Published: Thu, August 16, 2018
Sci-tech | By Jackie Newman

NASA sun mission to demystify sun and its inner machinations

NASA sun mission to demystify sun and its inner machinations

It will then loop around the star 24 times, coming as close as 6.16 million km (3.83 million miles) to the surface.

"Wow, here we go".

The Parker Solar Probe, a seven-year NASA mission that will study the Sun from inside its corona, has launched from Cape Canaveral Air Force Station in Florida.

It was the first time NASA named a spacecraft after someone still alive, and Parker wasn't about to let it take off without him. Less than 2 minutes before its planned liftoff on Saturday (Aug. 11), a helium pressure alarm went off on the Delta IV Heavy, thwarting the day's launch attempt.

Renowned physicist Eugene Parker watches the launch of the spacecraft that bears his name - NASA's Parker Solar Probe - early in the morning on August 12, 2018, from Launch Complex 37 at Cape Canaveral Air Force Station in Florida. But Sunday gave way to complete success. The principal investigator, Professor Justin Kasper of the University of MI, is an MIT graduate and was trained by Alan Lazarus, working on the Faraday cup launched on the DSCOVR satellite in 2014.

"Now I have to turn from really biting my nails to thinking about the interesting things [to come] that I don't know yet, which will be made clear, I assume, over the next five, six, or seven years", he said. The shield has been tested to withstand up to 1,650 degrees celsius. In 1958, when Parker explained his concept of streaming particles from the Sun there were no takers. "We've looked at it". "Congratulations to our team and mission partners, we are proud to launch this exceptional spacecraft that will provide invaluable scientific information benefiting all of humankind".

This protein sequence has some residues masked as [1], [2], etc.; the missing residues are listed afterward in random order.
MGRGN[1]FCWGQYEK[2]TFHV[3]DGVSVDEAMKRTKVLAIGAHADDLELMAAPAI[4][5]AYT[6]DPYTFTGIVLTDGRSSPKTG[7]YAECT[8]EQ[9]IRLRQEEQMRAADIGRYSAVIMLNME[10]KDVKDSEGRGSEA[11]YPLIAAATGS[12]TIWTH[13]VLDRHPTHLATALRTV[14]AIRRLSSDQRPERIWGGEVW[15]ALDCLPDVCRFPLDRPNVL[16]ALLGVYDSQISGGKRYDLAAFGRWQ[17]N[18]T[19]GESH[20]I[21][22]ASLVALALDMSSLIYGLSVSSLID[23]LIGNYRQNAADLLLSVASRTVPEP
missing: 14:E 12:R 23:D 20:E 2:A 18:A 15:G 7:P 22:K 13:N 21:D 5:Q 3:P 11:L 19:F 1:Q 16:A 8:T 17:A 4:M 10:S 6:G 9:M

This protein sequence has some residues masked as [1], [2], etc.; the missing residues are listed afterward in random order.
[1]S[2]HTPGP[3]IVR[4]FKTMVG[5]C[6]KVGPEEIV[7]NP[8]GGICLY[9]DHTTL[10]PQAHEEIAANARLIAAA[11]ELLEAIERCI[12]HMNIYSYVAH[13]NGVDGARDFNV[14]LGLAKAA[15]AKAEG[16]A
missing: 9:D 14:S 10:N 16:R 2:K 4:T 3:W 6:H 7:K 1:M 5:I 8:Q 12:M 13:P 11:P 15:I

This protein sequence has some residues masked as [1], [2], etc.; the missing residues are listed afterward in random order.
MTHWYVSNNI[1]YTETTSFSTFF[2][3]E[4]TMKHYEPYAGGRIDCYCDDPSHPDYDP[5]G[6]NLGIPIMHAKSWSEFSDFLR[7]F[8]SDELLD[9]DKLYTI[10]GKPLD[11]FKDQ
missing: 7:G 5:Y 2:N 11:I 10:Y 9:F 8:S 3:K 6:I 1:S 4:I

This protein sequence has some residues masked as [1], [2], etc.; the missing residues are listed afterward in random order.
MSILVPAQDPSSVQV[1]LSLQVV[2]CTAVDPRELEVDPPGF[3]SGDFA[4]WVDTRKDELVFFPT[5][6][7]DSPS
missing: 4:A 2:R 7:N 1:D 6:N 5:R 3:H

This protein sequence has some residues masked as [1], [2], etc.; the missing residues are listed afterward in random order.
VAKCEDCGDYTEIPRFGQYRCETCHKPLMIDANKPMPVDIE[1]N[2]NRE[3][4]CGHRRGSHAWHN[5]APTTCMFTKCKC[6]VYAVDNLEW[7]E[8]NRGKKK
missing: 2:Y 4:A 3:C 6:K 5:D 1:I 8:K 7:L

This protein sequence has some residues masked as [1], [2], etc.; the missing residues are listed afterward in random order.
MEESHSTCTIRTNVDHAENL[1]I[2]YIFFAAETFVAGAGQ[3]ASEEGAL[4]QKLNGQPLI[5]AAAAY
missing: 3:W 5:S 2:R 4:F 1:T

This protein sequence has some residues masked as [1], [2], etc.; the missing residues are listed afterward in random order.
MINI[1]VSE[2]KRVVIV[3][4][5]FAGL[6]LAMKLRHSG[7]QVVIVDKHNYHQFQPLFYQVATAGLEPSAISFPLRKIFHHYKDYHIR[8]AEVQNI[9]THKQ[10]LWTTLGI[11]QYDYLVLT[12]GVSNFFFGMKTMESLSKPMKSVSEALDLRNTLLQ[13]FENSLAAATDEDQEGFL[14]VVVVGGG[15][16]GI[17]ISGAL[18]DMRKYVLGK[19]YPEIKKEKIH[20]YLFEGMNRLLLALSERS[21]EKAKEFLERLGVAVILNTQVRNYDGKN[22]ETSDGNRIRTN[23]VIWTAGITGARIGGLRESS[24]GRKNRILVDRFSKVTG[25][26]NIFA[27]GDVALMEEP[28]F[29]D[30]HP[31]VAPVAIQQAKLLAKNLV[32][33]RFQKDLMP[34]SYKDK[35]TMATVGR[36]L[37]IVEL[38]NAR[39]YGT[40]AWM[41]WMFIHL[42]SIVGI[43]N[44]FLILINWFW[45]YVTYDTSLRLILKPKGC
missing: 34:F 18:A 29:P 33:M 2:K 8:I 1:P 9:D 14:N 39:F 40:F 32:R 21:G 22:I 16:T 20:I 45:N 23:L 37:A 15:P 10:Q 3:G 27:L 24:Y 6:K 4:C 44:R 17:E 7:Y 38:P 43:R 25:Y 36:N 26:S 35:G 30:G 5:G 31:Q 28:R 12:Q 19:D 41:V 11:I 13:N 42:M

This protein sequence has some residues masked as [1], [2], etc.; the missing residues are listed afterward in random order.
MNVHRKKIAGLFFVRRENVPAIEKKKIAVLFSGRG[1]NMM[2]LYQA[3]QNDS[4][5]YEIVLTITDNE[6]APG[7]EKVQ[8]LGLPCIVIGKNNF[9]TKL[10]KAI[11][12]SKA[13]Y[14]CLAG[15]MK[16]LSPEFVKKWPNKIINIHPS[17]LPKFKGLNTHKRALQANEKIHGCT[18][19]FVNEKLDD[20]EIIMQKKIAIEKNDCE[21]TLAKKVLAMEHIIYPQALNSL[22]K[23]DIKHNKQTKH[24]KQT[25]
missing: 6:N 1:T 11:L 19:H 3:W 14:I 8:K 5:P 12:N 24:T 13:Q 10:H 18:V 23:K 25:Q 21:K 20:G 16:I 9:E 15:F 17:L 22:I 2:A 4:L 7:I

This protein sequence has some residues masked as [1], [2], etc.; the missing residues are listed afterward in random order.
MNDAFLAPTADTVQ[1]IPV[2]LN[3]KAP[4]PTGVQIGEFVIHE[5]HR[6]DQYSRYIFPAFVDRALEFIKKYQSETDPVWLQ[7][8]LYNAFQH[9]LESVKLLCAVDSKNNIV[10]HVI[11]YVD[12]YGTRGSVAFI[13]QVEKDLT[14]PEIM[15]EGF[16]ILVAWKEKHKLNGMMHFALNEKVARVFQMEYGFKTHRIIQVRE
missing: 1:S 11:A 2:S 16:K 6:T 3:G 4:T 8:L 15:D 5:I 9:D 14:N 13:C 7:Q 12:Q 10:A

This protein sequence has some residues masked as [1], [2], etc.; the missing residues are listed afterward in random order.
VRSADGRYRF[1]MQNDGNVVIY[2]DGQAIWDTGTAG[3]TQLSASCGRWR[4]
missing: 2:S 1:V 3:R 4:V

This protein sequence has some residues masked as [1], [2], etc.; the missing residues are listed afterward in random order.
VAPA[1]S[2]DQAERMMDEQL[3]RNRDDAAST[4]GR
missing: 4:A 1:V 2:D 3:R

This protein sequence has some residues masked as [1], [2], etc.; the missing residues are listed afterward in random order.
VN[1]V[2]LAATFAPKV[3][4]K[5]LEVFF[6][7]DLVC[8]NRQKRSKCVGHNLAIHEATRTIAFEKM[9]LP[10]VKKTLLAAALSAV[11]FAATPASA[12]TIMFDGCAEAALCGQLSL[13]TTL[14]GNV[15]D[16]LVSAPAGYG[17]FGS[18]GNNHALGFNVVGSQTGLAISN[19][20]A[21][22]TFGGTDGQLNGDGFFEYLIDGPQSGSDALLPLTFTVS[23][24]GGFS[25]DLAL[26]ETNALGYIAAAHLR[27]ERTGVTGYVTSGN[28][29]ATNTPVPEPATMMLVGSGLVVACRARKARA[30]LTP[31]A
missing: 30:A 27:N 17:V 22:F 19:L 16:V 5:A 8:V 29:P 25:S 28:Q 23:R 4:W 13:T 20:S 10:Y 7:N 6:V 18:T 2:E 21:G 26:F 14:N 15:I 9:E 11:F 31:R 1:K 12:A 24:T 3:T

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A better understanding of the sun's life-giving and sometimes violent nature could also enable earthlings to better protect satellites and astronauts in orbit, along with the power grids so vital to today's technology-dependent society, said Thomas Zurbuchen, NASA's science mission chief.

The Parker Solar Probe had successfully reached space and phoned home.

The Probe will travel 149.6 million km distance to the sun from the earth at a record speed of around of 690,000 km/h, breaking the record of 265,000 km/h set by NASA's Juno Probe on its journey to Jupiter in July 2016.

Parker watched the launch at Cape Canaveral, and said it was his first time seeing a rocket blast off in person. Its final orbit will see it pass within 3.8 million miles of the surface, travelling at around 430,000 mph. Nothing from planet Earth has ever gone that fast.

Even Fox has difficulty comprehending the mission's derring-do. Speaking to the Multiverse programme run by the University of California at Berkeley, she said her father propped her up in front of the television so she could witness the historic event.

The probe makes use of a heat shield known as the Thermal Protection System, or TPS, which is eight feet in diameter and 4.5 inches thick. The trick was making the spacecraft small, compact and light enough to travel at incredible speeds, while surviving the sun's punishing environment and the extreme change in temperature when the spacecraft is out near Venus.

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